Note: It doesn’t automatically mean a study is bogus if one (or more) of the authors make money from a company in a related industry, but it’s worth noting, especially if there seem to be other problems with the study itself.

Abstract

This is a high-level summary of the research, including the study’s purpose, significant results, and the authors’ conclusions.

To get the most from the abstract, you want to:

  • Figure out the big question. What were the researchers trying to find out with this study?
  • Decide if the study is relevant to you. Move on to the later parts of the study only if you find the main question interesting and valuable. Otherwise, there’s no reason to spend time reading it.
  • Dig deeper. The abstract doesn’t provide context, so in order to understand what was discovered in a study, you need to keep reading.

Introduction

This section provides an overview of what’s already known about a topic and a rationale for why this study needed to be done.

When you read the introduction:

  • Familiarize yourself with the subject. Most introductions list previous studies and reviews on the study topic. If the references say things that surprise you or don’t seem to line up with what you already know about the body of evidence, get up to speed before moving on. You can do that by either reading the specific studies that are referenced, or reading a comprehensive (and recent) review on the topic.
  • Look for gaps. Some studies cherry-pick introduction references based on what supports their ideas, so doing research of your own can be revealing.

Methods

You’ll find demographic and study design information in this section.

All studies are supposed to be reproducible. In other words, another researcher following the same protocols would likely get the same results. So this section provides all the details on how you could replicate a study.

In the methodology section, you’ll want to:

  • Learn about the participants. Knowing who was studied can tell you a bit about how much (or how little) you can apply the study results to you (or your clients). Women may differ from men; older subjects may differ from younger ones; groups may differ by ethnicity, medical conditions may affect the results, and so on.
  • Take note of the sample size. Now is also a good time to look at how many participants the study included, as that can be an early indicator of how seriously you can take the results, depending on the type of study.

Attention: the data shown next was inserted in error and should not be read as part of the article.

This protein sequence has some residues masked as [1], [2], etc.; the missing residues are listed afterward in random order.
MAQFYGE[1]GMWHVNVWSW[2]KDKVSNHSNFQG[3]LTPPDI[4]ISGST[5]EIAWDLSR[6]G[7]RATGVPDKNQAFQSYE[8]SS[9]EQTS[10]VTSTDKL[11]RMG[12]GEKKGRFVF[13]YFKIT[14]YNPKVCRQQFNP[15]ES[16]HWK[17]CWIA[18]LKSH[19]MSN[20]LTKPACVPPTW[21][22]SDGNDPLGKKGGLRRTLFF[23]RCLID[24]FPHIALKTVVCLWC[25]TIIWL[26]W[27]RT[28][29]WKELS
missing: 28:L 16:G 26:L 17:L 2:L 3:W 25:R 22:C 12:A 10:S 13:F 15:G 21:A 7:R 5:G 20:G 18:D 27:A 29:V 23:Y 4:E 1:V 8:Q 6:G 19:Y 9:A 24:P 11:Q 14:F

• Don’t get bogged down in the details. Unless you work in the field, it’s unlikely that you’ll find value in getting into the nitty-gritty of how the study was performed.

Results

Read this section to find out if the intervention made things better, worse, or… the same.

When reading this section:

  • Skim it. The results section tends to be dense. Reading the headline of each paragraph can give you a good overview of what happened.
  • Check out the figures. To get the big picture of what the study found, seek to understand what’s being shown in the graphs, charts, and figures in this section.

Discussion

This is an interpretation of what the results might mean. Key point: It includes the authors’ opinions.

As you read the discussion:

  • Note any qualifiers. This section is likely to be filled with “maybe,” “suggests,” “supports,” “unclear,” and “more studies need to be done.” That means you can’t cite ideas in this section as fact, even if the authors clearly prefer one interpretation of the results over another. (That said, be careful not to dismiss the interpretation offhand, particularly if the author has been doing this specific research for years or decades.)
  • Acknowledge the limitations. The discussion also includes information about the limits of how the research can be applied. Diving deep into this section is a great opportunity for you to better understand the weaknesses of the study and why it might not be widely applicable (or applicable to you and/or your clients.)

Conclusions

Here, the authors sum up what their research means, and how it applies to the real world.